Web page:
This article about whether we should support the airlines is very sensible.  I’m predisposed not to want to subsidize airlines who have shown, with their extortionate policies combined with outrageous rewards to their own senior executives, that they are not “on our side” at all, but quite the opposite.  Alternatively, I’d be very comfortable with the concept of strings being attached to any grants – the money being lent rather than gifted, or handed over in exchange for equity, or requiring the airlines to adopt some more user-friendly policies in return.

It would also be nice to see every airline executive earning more than perhaps $200k to have all their earnings over $200k reduced to one tenth of what they currently are, and for airline execs earning over $1 million to have the excess over that reduces to one one-hundredth of what they currently are (or any other sets of adjustments you think fairer).  In my example, someone earning $300k would now earn $230k and someone earning $2 million would now earn $290k.  There is no justifiable reason to say that a person earning a mid/high six or seven figure income needs government support.

The same of course with all other industries the government chooses to support.  It is time to start closing the gap between average and highest paid employees.  It used to be only moderate in size, but for the last 40 years or so has been growing ever more extreme.  Depending on the numbers and exact time frame, it is now suggested that the average boss is earning about 300 times more than the average worker.

The result has been what would have been unthinkable 40 years before – massive growth in support for socialism type concepts.  When you see your boss earning two or even ten times what you earn, you feel good, but when you see him earning one hundred or 500 times what you do, how can anyone feel good about that?  The solution isn’t socialism, it is simply to restore fairness to the now too-extreme gap between the top and bottom tiers of earnings in all scenarios.

One more condition we’d apply to government loans.  No dividend payments to shareholders until the loans have been fully repaid.  Dividends are an optional discretionary payment on “spare” money.  Too many companies have been focused on “shareholder value” and are starting to view dividends as compulsory – the poster child for that attitude being Boeing, where they have even borrowed money to pay dividends.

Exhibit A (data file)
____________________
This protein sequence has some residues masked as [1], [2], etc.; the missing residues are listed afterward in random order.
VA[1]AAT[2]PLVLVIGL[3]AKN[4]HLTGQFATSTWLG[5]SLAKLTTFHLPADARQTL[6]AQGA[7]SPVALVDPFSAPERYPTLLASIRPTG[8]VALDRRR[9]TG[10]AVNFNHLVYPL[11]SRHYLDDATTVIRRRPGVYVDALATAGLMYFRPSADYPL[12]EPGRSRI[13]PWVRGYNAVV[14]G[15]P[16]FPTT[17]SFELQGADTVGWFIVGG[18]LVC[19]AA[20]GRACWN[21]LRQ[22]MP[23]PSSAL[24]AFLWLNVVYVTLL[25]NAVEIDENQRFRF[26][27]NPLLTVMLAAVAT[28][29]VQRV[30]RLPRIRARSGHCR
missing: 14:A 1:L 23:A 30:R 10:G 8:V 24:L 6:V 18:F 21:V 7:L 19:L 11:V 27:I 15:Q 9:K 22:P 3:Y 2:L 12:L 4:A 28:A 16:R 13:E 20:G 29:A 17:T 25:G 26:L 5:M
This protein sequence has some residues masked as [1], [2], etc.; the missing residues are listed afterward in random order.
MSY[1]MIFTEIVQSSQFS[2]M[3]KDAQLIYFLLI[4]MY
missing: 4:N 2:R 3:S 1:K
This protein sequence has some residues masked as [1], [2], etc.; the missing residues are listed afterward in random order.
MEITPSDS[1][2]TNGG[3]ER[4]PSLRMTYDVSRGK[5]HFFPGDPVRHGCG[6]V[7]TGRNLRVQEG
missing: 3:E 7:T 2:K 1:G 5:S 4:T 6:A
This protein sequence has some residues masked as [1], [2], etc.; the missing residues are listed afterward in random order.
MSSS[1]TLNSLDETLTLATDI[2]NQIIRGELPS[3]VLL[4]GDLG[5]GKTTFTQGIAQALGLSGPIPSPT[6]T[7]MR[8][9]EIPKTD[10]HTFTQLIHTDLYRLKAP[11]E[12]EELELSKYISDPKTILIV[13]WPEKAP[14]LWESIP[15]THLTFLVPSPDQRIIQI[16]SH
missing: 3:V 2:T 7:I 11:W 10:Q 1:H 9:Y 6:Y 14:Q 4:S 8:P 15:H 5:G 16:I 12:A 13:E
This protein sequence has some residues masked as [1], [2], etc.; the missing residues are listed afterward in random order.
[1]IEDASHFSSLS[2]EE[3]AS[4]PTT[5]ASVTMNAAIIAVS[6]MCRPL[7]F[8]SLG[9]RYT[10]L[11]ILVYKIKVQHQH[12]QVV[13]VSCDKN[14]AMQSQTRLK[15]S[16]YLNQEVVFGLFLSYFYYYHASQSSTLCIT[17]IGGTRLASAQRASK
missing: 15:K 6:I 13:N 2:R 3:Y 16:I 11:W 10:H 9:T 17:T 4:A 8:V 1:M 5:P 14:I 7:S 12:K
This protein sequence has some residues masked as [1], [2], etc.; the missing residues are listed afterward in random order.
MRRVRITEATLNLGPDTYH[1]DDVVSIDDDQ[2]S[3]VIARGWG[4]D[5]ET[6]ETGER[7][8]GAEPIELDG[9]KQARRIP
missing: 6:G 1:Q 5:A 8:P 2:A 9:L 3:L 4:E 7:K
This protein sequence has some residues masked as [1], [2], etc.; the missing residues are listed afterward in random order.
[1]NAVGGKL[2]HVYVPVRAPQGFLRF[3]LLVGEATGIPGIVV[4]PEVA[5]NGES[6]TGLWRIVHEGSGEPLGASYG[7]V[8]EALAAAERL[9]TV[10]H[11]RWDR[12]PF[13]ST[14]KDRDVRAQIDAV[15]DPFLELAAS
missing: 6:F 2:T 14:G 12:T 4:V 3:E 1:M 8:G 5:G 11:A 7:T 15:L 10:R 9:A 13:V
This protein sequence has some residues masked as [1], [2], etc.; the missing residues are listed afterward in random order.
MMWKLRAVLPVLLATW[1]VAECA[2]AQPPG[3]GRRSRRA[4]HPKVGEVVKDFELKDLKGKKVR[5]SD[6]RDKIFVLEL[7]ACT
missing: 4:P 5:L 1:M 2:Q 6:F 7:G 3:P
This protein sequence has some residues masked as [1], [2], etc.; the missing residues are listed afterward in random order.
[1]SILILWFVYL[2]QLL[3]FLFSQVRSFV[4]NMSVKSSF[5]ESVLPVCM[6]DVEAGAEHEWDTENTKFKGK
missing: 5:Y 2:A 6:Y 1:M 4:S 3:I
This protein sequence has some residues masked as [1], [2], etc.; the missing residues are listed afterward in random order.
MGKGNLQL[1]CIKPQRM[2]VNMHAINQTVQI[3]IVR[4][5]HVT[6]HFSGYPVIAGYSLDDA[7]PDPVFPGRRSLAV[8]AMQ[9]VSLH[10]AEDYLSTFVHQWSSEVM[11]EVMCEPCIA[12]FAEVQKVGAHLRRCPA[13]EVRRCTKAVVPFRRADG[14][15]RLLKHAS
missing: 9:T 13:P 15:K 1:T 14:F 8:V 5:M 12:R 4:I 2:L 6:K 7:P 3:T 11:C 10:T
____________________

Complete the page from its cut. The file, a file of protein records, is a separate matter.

That is so so wrong by all normal standards of how companies are financed as to be impossible to understand.  Interest payments are compulsory, dividend payment are not (with some special case exceptions).


As we said above, the rate of closings is multiplying even faster than the virus.  Here’s a list of more than 60 major retailers that have closed in the US already.

But things are not quite as completely dire as they may seem for retailers.  An article about Nordstroms closing their retail stores mentions in passing that Nordy’s nowadays gets one third of all its business through its online website.  We’re still getting email promotions from them, and we guess they (and many other retailers) are hoping to salvage at least some of their business by redirecting it to their websites.

That’s not to suggest that closing their stores is a trivial consideration.  Not at all.  It is a terrible crushing blow to the companies and their employees, and while many companies are bravely talking about protecting jobs and wages at present, how long will that continue for?  And, in the case of Nordstroms (and others), where a large part of an employee’s earnings is commission from the sales they make, how will that be handled?

We were surprised to see Vegas, “the city that never closes”, is, ummm, pretty much closing. For an entire month.  To start with.

A comment.  We consider it unlikely that any of the scenarios that talk about closures for two or four weeks, or even all the way through the end of April, will see the closed businesses re-open as currently hoped for.  More realistic projections are suggesting things will continue to get worse for 8 – 12 weeks before peaking (New York is saying 45 days but it is already further along the curve than most states, now having almost three times as many cases as any other state), and who knows how much longer, after the peak, closures and other restrictions will remain in place.